CTMfile spoke to two payments experts from Bank of America Merrill Lynch (BAML) about some of the biggest payments challenges for corporates treasurers. The nature of payments is transforming rapidly as real-time payments are ushered in via initiatives such as SEPA Inst, while open-banking legislation (PSD2) is preparing the landscape for multi-bank apps for corporates. Treasurers need to keep up with the pace of change but there are basic priorities they can't lose sight of.
Ambar Morshed, BAML's treasury product manager, corporates for GTS EMEA, underlines some of the key features corporate treasurers need in their payments services: “There are several challenges day to day but treasurers really want to create a frictionless process. They want reachability and they also need certainty and delivery of the payment. Speed is also key in the payments process, so instant payments in the B2C space are important for retail and commercial companies.”
Real-time for treasurers
For corporate treasurers managing B2B payments, instant or real-time payments are less important. Ad van der Poel, BAML's head of core cash management for GTS EMEA, notes that the important thing in the B2B payments environment is getting liquidity into accounts at the end of each day. He adds: “If real-time payments become the norm in B2B payments, then treasurers might have to match that with real-time liquidity management too.”
In any case, the uptake of real-time payments is becoming prevalent and van der Poel notes some interesting developments. Some countries, such as his homeland the Netherlands, are embracing the SEPA instant payments initiative (SCT Inst) and it is replacing Sepa Credit Transfer as the prevalent payment format.
Van der Poel adds: “Another issue is that when companies allow clients to pay in real-time, the customers then expect service in real-time. This is OK for on-demand services such as Amazon or Uber but it's not possible for companies that don't have a business model suited to a real-time service. So a lot of companies will need time to adapt to how they handle and offer real-time payments to customers.”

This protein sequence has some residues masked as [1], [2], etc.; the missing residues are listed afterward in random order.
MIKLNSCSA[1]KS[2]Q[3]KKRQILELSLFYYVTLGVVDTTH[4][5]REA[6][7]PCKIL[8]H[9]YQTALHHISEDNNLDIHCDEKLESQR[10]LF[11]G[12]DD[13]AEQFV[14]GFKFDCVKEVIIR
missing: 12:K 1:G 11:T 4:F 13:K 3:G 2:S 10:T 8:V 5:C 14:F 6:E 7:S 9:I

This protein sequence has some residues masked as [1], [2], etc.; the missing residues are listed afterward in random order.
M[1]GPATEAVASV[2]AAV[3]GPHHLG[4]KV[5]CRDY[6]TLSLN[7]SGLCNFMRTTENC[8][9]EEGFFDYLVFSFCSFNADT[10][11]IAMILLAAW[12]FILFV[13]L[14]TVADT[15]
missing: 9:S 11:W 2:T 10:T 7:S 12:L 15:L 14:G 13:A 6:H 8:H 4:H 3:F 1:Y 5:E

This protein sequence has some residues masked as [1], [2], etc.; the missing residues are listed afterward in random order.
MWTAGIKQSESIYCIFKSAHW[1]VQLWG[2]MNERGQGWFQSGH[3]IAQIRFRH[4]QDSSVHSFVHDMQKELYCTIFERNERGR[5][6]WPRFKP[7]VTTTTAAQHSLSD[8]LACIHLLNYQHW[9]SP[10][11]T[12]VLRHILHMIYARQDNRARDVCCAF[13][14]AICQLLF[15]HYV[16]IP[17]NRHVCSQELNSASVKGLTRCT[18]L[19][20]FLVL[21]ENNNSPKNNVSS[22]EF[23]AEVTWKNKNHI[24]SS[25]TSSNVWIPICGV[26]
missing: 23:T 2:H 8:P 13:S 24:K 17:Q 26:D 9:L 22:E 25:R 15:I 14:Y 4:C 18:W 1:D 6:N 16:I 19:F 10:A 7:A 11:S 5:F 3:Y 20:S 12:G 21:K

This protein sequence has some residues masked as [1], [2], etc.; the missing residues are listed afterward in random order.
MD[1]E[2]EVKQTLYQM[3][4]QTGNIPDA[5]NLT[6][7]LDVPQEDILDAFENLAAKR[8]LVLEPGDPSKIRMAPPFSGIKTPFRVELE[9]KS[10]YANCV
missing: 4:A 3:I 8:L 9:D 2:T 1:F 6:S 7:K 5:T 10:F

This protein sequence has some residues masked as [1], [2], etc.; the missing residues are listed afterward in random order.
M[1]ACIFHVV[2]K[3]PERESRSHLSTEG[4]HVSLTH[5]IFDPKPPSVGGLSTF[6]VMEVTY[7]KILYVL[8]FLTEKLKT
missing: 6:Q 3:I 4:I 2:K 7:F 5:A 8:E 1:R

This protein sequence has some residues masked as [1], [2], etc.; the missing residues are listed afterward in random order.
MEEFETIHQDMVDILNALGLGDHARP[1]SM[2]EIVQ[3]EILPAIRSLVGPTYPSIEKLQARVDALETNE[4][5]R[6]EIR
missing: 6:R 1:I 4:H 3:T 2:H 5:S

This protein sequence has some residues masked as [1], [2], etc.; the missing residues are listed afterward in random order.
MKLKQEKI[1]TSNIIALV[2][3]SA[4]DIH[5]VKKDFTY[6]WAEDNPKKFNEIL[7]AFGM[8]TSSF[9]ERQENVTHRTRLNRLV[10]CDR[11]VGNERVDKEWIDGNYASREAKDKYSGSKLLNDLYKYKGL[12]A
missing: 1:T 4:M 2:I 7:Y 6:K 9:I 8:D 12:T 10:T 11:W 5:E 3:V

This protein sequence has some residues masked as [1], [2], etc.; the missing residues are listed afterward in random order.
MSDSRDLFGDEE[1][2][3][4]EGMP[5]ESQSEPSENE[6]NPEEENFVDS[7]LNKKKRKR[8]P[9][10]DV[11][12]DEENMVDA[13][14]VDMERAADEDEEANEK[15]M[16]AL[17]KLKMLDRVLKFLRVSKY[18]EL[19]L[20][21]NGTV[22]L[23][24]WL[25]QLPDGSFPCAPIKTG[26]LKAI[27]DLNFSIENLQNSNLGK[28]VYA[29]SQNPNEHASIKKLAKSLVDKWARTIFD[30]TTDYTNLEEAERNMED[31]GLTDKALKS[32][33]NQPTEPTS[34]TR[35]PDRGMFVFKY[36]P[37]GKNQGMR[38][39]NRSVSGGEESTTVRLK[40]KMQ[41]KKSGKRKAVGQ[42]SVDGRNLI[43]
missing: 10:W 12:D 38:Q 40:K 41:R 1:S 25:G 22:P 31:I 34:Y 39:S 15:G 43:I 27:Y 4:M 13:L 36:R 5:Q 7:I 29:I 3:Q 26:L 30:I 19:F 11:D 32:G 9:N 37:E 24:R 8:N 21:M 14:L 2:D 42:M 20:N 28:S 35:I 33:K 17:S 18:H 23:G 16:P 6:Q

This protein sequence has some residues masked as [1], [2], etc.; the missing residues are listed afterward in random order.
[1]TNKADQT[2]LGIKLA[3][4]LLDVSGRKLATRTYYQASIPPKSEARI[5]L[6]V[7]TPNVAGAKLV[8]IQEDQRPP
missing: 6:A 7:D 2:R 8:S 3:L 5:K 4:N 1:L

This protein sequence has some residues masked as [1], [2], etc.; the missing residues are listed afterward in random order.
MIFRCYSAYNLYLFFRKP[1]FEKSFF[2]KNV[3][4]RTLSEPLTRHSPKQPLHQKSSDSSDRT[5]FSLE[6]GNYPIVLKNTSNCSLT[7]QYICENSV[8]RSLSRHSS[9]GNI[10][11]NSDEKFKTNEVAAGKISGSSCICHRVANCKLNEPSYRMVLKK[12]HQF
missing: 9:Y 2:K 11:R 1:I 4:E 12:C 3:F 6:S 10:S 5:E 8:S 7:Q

Reach vs. speed
Traceability, fee transparency, speed, reliability and 24/7 access are some of the main payment challenges for treasurers. BAML's Morshed says the bank is focusing on solving some of these challenges through developing technologies, while several industry initiatives are now working towards improving the corporate payments environment. Among these industry initiatives are SWIFT GPI, which promotes greater speed and traceability in cross-border payments, while Ripple's blockchain-based technology also enables instant cross-border payments in real-time. Currently Ripple is able to achieve global payments within seconds but it is not yet ready to provide the reach and scalability of GPI. BAML has been working with both SWIFT GPI and Ripple. Van der Poel explains that: “Our corporate clients are asking for GPI because they need the payment process transparency that it offers.” With regards to the blockchain alternative to SWIFT, Van der Poel adds: “Ripple is interesting but distributed ledger has the challenge of reachability and scalability. You need a community to achieve that.”
Innovating with APIs
In the short-term, Open Banking and PSD2 will begin to make a difference for corporate treasury payments. PSD2, which came into effect this year, allows third-party fintech companies to offer services that access bank account data with authorisation from the account owner. Van der Poel believes the real benefit of this is on the corporate side. He says: “Corporates have multiple banking relationships and they want bank-agnostic solutions to access all their accounts.” He also adds that the API model is being used by banking clients themselves, particularly those with consumer-facing business models: “Companies are using APIs to embed transactions in their business. Take, for example, the auto industry, where some manufacturers are working on systems whereby payments for tolls, parking, petrol – or even ordering a pizza – can be made through a system embedded in a car.”
While this kind of innovative embedded payment system still sounds very futuristic, Morshed is reassuring that BAML is still very much focused on how to use payments technology to address the day-to-day services their clients rely on.
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